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Thread Subject:
Logical Sorting

Subject: Logical Sorting

From: Michael

Date: 31 Jan, 2009 01:16:02

Message: 1 of 5

I was wondering if anyone could point me in the right direction for a problem I have. Lets say I have two continuous functions, y1 and z1, they could be anything but I am going to use sin and sinc.:

x = linspace(0,6*pi,101);
y1 = sin(x);
z1 = sin(x)./x;
figure(1)
plot(x,y1,'-x',x,z1,'-x')

and somehow they get randomly scrambled:

for ii = 1:101
   ind = round(rand(1))+1;
   if ind == 1
        y2(ii) = y1(ii);
        z2(ii) = z1(ii);
   else
       y2(ii) = z1(ii);
       z2(ii) = y1(ii);
   end
end
figure(2)
plot(x,y2,'x',x,z2,'x')

I'm hoping someone can point me in the right direction on how y1 and z1 can be reassembled into their own arrays once more; assuming I have no information about how they were randomly scrambled. Or looking at the figures, I want to be able to go from figure(2) to figure(1) once more.

Is there a term for this type of sorting in computer science so that I may research it (other then subject title)?

I am mainly concerned with regions where the two functions cross.

All I know of my data is that:
1. The data is continuous
2. The data is not a specific "common function."
3. I have some control over how often the data is sampled, but the sparser the data can be the better.

Thank You

Subject: Logical Sorting

From: Roger Stafford

Date: 2 Feb, 2009 02:00:05

Message: 2 of 5

"Michael" <mlcooper777@aol.com> wrote in message <gm08oh$17i$1@fred.mathworks.com>...
> I was wondering if anyone could point me in the right direction for a problem I have. Lets say I have two continuous functions, y1 and z1, they could be anything but I am going to use sin and sinc.:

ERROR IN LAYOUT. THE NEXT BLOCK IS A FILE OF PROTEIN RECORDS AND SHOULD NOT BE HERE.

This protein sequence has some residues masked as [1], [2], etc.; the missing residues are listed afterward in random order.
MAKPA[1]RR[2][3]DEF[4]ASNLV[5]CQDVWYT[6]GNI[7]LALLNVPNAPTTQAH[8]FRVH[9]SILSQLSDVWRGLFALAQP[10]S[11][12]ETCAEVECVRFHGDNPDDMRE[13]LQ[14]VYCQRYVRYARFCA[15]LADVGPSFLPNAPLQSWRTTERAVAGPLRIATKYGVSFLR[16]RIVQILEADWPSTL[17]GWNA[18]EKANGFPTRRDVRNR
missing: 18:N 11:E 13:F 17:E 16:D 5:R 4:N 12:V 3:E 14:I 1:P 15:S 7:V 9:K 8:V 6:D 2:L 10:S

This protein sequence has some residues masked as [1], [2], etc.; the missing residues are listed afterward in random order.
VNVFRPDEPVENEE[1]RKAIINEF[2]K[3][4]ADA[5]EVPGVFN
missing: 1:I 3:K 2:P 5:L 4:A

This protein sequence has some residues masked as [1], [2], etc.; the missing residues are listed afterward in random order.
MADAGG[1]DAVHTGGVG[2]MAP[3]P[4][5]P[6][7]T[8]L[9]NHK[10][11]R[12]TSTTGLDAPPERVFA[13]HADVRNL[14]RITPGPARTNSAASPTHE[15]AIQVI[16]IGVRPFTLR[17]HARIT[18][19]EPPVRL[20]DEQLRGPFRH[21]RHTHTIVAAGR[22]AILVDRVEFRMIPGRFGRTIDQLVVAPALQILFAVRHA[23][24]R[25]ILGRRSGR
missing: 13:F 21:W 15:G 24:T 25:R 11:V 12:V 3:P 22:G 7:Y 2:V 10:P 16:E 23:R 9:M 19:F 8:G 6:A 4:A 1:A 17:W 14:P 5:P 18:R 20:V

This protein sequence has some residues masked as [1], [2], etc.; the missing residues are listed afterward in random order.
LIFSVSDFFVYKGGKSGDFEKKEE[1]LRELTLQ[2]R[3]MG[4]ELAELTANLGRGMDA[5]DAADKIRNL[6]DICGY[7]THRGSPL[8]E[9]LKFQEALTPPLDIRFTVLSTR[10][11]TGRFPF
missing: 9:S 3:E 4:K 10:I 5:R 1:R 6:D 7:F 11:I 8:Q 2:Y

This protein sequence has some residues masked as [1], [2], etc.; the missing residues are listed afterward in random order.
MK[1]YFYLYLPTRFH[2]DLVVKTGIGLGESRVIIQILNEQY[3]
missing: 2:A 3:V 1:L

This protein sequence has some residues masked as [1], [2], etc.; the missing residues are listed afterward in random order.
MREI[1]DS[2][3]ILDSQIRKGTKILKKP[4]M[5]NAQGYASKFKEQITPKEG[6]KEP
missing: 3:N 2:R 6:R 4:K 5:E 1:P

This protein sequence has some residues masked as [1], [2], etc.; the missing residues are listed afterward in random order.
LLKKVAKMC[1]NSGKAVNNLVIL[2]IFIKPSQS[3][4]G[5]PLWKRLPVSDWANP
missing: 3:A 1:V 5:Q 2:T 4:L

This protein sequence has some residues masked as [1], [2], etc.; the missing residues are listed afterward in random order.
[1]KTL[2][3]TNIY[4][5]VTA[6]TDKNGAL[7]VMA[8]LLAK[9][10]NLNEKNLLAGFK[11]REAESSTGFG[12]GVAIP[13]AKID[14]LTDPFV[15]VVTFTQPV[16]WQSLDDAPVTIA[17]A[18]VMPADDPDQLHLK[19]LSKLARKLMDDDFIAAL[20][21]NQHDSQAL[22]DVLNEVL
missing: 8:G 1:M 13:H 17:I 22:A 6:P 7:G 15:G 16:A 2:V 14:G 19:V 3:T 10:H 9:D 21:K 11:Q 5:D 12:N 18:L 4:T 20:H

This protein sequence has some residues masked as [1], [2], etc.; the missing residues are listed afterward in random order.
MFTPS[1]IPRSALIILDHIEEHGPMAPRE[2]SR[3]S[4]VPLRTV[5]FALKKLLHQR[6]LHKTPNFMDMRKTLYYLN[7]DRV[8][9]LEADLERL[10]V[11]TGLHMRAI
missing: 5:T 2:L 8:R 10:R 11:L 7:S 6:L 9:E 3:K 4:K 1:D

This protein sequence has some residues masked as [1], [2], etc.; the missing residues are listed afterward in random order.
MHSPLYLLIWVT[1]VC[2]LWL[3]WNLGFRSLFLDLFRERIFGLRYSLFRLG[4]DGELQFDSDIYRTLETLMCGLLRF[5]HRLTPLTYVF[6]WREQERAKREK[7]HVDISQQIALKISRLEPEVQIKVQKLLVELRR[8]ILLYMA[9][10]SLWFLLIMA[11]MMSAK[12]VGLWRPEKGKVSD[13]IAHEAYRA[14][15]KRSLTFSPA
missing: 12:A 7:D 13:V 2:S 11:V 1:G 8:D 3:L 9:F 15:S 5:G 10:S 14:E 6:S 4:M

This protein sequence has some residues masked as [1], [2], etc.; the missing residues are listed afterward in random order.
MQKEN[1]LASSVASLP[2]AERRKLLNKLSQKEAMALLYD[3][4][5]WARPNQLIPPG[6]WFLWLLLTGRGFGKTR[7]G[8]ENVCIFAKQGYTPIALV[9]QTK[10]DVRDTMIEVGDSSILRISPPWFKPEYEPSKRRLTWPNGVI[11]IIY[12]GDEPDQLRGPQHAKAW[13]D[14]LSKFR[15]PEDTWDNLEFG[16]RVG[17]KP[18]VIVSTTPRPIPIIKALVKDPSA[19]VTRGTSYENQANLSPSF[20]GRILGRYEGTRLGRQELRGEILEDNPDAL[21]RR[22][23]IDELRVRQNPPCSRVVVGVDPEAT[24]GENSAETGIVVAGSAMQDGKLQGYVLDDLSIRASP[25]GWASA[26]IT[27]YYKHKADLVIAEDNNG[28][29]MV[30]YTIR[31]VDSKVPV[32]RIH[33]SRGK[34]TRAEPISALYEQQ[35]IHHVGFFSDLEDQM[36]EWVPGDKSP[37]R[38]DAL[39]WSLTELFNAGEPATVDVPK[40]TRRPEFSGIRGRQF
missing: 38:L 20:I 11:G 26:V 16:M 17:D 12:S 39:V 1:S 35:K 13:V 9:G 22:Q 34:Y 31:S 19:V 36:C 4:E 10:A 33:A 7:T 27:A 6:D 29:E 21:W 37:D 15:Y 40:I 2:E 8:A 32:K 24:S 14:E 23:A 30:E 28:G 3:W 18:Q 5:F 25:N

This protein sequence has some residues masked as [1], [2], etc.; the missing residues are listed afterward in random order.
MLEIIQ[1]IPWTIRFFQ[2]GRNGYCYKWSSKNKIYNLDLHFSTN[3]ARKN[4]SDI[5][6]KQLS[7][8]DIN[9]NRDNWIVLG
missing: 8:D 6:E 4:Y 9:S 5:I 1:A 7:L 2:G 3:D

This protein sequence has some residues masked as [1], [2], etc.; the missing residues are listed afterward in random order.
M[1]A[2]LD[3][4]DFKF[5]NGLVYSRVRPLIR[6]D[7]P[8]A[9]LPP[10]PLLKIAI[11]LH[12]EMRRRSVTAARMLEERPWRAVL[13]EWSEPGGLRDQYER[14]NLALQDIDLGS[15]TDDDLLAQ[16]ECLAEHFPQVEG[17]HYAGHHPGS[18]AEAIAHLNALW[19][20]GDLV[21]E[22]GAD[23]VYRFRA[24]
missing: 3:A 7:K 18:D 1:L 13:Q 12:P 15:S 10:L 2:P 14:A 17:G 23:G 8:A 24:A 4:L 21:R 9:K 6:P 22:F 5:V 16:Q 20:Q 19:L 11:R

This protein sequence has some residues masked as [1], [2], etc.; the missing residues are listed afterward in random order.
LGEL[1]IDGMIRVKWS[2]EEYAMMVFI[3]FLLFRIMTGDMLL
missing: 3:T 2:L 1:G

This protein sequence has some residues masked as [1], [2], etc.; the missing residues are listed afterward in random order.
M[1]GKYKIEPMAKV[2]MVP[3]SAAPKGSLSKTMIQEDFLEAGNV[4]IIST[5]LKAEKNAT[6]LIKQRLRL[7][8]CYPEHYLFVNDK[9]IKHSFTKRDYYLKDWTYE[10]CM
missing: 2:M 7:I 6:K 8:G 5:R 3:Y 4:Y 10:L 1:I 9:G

>
> x = linspace(0,6*pi,101);
> y1 = sin(x);
> z1 = sin(x)./x;
> figure(1)
> plot(x,y1,'-x',x,z1,'-x')
>
> and somehow they get randomly scrambled:
> .......

  What you describe is certainly mysterious, Michael. If I were in your position I would try making the linespec marker different for the two functions being plotted to make sure of the identity of the points being plotted. Both your plots are using the same '-x' in the code you show. Also I would try eliminating the line style feature and just concentrate on the points themselves. Just use 'x', 'o', '+', '*', etc.

  If you can see some pattern as to which points get reversed, that would be extremely useful. Do you get precisely the same results when you repeat the experiment exactly? The odds are they aren't actually random.

  Also the z1 = sin(x)./x line should result in a NaN for x = 0 from the zero divided by zero occurrence there. Matlab's division operation has no way of knowing that sin(x)/x approaches 1 as a limit as x approaches zero and it should complain vociferously. Did it do so and if not why not? Try either shortening the range to avoid x = 0 or use some other function, like cos(x).

  The secret in trouble-shooting anomalies like this is to reduce the situation to its purest and simplest form in such a manner as to isolate the trouble-making aspects as much as possible. When you make a change that makes your trouble go away, retreat from that change and make other simplification changes one at a time, checking the behavior after each one. Boil it down to its essence. If nothing else that allows you describe the situation to support people more easily and convincingly.